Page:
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In a short story I'm reading, I found this sentece:

ちゃんとした手術をするのかと思ったら、獣医さんはその場で切開を始めた

I guess 「の」 nominalizes the preceding sentence, but I'm not sure about the meaning if 「かと思ったら」. I found it can have rhetorical or softening usage, and it can mean "just when", but neither seems to apply in this case.

I think that means the veterinary is going to do a proper surgery and he begins an incision, but I'm not sure about that construction's meaning.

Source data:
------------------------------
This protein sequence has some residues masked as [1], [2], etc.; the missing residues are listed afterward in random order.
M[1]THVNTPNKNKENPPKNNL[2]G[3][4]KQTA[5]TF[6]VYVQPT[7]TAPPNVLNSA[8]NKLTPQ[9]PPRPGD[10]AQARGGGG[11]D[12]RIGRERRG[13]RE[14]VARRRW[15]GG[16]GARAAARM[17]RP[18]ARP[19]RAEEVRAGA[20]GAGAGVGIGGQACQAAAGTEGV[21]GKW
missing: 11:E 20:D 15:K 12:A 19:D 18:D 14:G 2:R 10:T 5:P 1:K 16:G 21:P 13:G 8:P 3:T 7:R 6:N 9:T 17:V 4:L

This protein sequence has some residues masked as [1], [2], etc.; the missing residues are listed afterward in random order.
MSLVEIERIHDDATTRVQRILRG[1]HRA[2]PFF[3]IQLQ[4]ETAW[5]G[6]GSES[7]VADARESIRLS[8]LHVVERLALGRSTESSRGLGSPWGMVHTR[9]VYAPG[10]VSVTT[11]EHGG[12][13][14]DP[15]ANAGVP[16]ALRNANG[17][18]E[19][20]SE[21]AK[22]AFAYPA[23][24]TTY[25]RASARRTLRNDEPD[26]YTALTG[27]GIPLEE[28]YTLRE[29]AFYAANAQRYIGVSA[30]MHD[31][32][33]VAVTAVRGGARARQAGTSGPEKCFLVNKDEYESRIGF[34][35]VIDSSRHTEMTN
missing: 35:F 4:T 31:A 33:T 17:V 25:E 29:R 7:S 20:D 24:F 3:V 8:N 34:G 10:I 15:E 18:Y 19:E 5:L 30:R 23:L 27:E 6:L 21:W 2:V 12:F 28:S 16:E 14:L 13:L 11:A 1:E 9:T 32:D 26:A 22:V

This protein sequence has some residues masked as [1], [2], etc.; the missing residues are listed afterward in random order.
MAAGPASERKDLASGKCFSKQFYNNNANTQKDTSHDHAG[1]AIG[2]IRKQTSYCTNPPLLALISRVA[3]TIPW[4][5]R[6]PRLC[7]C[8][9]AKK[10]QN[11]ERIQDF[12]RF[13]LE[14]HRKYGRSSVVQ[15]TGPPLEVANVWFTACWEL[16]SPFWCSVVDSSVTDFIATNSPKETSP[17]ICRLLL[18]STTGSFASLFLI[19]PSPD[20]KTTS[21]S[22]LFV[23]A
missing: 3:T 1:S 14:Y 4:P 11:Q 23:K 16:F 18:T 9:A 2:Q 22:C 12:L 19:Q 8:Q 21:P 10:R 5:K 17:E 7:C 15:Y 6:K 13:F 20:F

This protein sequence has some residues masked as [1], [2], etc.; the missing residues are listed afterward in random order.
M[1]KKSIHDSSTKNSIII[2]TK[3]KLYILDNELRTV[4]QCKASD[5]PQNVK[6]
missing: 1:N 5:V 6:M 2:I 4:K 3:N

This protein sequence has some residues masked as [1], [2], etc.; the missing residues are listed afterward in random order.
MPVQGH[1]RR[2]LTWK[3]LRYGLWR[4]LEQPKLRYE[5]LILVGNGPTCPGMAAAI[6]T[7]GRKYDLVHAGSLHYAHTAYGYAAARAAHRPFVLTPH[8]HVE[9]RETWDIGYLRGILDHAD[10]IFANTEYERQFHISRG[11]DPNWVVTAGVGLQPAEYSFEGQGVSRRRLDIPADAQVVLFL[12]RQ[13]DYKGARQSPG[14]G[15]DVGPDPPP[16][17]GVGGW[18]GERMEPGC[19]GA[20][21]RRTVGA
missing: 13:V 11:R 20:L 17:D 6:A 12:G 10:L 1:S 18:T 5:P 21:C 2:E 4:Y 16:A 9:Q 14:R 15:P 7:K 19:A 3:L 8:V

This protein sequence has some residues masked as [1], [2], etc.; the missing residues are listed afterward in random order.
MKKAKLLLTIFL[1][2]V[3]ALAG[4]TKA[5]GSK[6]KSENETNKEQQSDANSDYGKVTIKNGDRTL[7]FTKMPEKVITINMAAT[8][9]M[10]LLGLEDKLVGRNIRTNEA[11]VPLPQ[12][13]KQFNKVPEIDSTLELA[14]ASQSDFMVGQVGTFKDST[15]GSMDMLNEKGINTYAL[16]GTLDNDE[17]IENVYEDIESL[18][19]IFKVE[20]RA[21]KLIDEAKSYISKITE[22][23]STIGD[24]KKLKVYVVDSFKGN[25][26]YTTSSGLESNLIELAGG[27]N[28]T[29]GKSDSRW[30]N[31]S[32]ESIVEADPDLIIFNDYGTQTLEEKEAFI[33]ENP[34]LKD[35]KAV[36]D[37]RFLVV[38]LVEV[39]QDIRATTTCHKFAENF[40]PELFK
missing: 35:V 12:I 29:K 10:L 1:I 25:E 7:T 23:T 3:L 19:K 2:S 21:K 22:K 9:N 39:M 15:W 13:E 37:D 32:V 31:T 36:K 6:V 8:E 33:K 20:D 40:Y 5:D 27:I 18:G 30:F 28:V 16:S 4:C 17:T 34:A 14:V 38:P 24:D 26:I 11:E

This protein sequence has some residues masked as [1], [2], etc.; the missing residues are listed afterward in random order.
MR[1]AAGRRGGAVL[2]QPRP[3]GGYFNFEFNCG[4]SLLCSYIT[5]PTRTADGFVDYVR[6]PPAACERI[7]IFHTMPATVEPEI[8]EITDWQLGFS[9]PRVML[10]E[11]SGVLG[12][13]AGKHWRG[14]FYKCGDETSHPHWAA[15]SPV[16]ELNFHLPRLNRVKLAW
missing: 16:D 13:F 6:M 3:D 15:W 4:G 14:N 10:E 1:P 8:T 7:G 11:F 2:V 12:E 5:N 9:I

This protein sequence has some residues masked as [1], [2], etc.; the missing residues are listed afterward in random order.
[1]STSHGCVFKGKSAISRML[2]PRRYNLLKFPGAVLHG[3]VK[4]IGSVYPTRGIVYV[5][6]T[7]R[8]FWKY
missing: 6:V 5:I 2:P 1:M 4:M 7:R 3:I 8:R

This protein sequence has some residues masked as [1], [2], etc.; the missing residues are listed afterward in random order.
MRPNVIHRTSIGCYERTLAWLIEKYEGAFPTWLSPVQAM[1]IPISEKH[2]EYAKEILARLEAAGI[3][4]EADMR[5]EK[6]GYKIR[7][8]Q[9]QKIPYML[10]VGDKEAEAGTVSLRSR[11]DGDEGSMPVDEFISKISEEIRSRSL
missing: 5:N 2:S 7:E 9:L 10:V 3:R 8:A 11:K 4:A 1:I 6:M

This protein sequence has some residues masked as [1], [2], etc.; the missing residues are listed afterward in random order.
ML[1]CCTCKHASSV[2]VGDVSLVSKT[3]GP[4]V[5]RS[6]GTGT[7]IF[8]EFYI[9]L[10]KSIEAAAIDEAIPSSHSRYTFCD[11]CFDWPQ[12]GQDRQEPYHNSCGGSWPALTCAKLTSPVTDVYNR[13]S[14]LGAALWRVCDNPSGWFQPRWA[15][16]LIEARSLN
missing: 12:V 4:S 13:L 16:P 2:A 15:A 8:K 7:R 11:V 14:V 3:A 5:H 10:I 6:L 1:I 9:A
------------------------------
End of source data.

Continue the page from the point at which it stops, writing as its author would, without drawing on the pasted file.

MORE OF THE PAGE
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ちゃんとした手術をするのかと思ったら、獣医さんはその場で切開を始めた

かと思ったら here is not a question, the か is being used as speculation, so it means something like "I thought he would..." or "I imagined he would..."

I think that means the veterinary is going to do a proper surgery and he begins an incision, but I'm not sure about that construction's meaning.

That そのば means "right there and then" and we're contrasting with the idea of ちゃんとした手術, "proper surgery", before that, so it looks more like "While I was thinking that he would do a proper surgery, the vet cut (him) open there and then", in other words the speaker was expecting an operation done in the operating theatre with sterilized equipment and masks and things, but the vet just whipped out a scalpel and started cutting at the scene.

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